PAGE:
‘Fat’ by Raymond Carver: Short Story Analysis
Raymond Carver is the famous writer of ‘What We Talk About When We Talk About Love?’ and many other short story collections like ‘Will You Please Be Quiet, Please?’ and ‘Cathedral’. ‘Fat’ by Raymond Carver is a story about a plus-size individual who is at the restaurant where the protagonist of this story works as a waitress. This plus-size individual indulges in comfort eating. It is obvious that he is embarrassed about his size, and how people see him as nothing else but the real projection of the word ‘Fat’ or ‘Fatty’. He comes to the protagonist’s restaurant to eat. The protagonist is kind, cheerful, and very polite to him, but there is an underlying fascination, where the feelings of the protagonist are concerned. She keeps on drawing her co-workers’ attention to him. He eats an impossibly large meal that takes the protagonist’s breath away, but she loves caring for the plus-size man.
She is never once rude to him. Even though in her mind she recognizes him as ‘fat’ she doesn’t say it out loud to her co-workers as much as they say it over and over again. This story is certainly the reality of how plus-size people are body-shamed in direct and indirect ways. They are always looked down upon in society because of their weight, even if they are people with good manners, respectful, kindness, people of repute, et al. Though the other characters mentioned by the protagonist are just waiters, cooks, or waitresses in the restaurant, they feel they are ‘above’ or even better off than the plus-size man who is a customer. Why? Because they are not ‘fat’ like him. The protagonist though tries to look at the man beyond his body. She does this because even where her relationship with her indifferent and selfish husband Rudy is concerned, she has to look at herself beyond a mere body for him to have sex with. Rudy makes the protagonist feel what the plus-size man feels, that they are nothing more than their bodies for people in society. However, the plus-size man is courteous at the restaurant. He is a gentle and good soul. But he always talks in the plural. He says things like ‘I think we will begin’ or ‘We have not always eaten like this’ or ‘You’ll have to excuse us’, and so on. This can have many indirect and direct symbolisms:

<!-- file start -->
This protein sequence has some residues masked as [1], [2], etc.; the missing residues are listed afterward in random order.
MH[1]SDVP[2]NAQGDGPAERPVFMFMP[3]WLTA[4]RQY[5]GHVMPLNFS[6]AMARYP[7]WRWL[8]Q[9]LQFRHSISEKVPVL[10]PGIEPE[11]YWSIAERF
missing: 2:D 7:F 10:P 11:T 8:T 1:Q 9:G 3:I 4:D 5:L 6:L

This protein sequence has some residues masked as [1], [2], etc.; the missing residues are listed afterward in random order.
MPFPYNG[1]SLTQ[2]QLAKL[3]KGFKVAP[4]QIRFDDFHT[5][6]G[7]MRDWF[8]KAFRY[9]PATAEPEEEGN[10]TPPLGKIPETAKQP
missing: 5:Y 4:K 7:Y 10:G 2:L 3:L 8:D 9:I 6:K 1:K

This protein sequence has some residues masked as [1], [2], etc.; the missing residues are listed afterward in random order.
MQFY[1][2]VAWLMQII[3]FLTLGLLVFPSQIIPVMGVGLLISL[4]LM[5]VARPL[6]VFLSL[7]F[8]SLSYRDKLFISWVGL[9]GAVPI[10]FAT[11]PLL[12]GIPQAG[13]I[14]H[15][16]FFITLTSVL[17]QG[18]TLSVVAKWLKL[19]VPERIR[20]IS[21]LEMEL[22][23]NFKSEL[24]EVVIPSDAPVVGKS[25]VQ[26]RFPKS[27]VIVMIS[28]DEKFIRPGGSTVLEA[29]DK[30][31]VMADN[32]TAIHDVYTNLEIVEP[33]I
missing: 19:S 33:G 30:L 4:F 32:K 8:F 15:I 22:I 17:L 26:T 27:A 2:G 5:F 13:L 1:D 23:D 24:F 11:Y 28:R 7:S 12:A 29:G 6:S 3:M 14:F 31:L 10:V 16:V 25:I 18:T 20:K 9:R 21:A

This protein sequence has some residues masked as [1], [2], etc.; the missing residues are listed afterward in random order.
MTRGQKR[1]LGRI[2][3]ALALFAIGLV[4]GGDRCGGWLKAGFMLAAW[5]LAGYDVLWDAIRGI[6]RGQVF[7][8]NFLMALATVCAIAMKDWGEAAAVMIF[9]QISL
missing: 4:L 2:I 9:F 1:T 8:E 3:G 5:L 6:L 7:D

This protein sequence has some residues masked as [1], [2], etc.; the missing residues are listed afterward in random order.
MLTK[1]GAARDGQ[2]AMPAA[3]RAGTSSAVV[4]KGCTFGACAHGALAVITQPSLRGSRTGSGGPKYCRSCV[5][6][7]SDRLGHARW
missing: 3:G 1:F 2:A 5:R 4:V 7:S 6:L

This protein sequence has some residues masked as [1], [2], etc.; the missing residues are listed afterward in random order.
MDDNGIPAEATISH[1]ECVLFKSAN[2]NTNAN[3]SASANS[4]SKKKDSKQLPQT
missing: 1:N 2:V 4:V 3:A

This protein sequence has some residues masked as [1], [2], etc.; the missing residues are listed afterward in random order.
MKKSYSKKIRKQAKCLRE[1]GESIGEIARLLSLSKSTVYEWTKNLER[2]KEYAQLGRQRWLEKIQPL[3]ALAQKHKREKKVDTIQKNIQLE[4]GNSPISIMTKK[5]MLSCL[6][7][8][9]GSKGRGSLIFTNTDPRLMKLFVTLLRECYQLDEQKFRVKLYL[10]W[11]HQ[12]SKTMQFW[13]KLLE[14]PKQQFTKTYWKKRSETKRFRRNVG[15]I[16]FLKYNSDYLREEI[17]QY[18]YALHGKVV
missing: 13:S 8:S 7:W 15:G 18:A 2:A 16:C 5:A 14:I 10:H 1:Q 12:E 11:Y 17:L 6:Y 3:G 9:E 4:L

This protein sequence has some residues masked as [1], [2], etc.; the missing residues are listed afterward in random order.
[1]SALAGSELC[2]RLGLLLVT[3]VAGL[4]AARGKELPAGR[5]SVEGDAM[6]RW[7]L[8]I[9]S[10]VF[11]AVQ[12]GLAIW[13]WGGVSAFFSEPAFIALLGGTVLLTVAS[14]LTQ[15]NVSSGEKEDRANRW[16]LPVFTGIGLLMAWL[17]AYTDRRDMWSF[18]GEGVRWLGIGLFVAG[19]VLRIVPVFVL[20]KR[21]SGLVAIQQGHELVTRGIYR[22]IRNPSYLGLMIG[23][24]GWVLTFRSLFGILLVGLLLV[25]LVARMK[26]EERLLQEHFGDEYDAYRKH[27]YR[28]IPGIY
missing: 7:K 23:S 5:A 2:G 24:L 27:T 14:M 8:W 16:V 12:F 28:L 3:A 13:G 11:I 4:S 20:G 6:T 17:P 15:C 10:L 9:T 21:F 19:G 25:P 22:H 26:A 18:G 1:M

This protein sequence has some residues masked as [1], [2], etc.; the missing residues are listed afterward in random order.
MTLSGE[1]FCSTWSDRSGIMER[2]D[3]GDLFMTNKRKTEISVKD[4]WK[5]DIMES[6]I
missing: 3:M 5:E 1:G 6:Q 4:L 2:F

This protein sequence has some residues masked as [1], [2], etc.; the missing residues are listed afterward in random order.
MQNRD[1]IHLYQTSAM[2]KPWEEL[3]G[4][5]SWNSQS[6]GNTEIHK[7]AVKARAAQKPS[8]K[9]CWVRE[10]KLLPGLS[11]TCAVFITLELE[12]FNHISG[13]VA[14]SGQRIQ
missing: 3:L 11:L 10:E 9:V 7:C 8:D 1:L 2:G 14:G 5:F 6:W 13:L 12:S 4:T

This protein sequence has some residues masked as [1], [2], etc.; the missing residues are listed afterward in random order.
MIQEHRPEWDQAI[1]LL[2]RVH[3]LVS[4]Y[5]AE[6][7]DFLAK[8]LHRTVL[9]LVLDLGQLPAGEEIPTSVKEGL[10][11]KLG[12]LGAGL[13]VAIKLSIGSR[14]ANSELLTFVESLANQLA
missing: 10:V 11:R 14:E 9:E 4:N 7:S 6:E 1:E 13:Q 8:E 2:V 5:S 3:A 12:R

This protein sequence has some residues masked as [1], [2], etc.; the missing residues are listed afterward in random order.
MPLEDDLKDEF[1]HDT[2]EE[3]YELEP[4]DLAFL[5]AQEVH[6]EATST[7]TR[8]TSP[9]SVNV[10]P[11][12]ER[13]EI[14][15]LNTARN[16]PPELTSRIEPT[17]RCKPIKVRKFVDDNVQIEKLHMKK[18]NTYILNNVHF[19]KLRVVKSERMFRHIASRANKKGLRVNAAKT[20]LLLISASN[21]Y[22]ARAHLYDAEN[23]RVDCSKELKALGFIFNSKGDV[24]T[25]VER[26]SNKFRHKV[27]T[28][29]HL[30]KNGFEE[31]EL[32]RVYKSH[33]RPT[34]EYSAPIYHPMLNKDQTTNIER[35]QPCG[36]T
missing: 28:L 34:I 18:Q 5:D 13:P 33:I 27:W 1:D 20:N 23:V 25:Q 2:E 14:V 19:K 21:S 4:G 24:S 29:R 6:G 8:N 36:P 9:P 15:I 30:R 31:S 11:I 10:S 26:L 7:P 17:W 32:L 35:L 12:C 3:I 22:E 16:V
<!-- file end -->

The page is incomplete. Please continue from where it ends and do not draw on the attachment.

- That because of his size and loneliness he is his only friend, and so talks of himself in the plural form.
- He loves his body even though the world hates it. After all, it’s the only place he can live in, in this world. So, he personifies his body in plural with affection, while talking to the protagonist.
- He feels he is a person of no worth unless he is associated with another person. When there is no friend in sight, he is still used to referring to himself in the plural in embarrassment.
- He is psychologically disturbed because of his large body size.
You will also notice in the story that if it were a thinner person eating the many dishes that the plus-size individual ate, we would have looked at that person with admiration or maybe even wondered about the money in his pocket, and respected him as a rich gentleman. It doesn’t happen when a plus-size individual does so; we instead look at such a person with scorn and grudge him the food he eats. The protagonist can’t stand the jibes of her co-workers and tries to be as good to the gentle customer as possible. Here is a list of the food he indulged himself in eating as part of his comfort eating:
- Caesar salad
- Bowl of soup
- Extra bread and butter
- Lamb chops
- Baked potato with sour cream
- A large bowl of vanilla ice cream with chocolate sauce
- Pudding cake with sauce
- Pineapple sherbet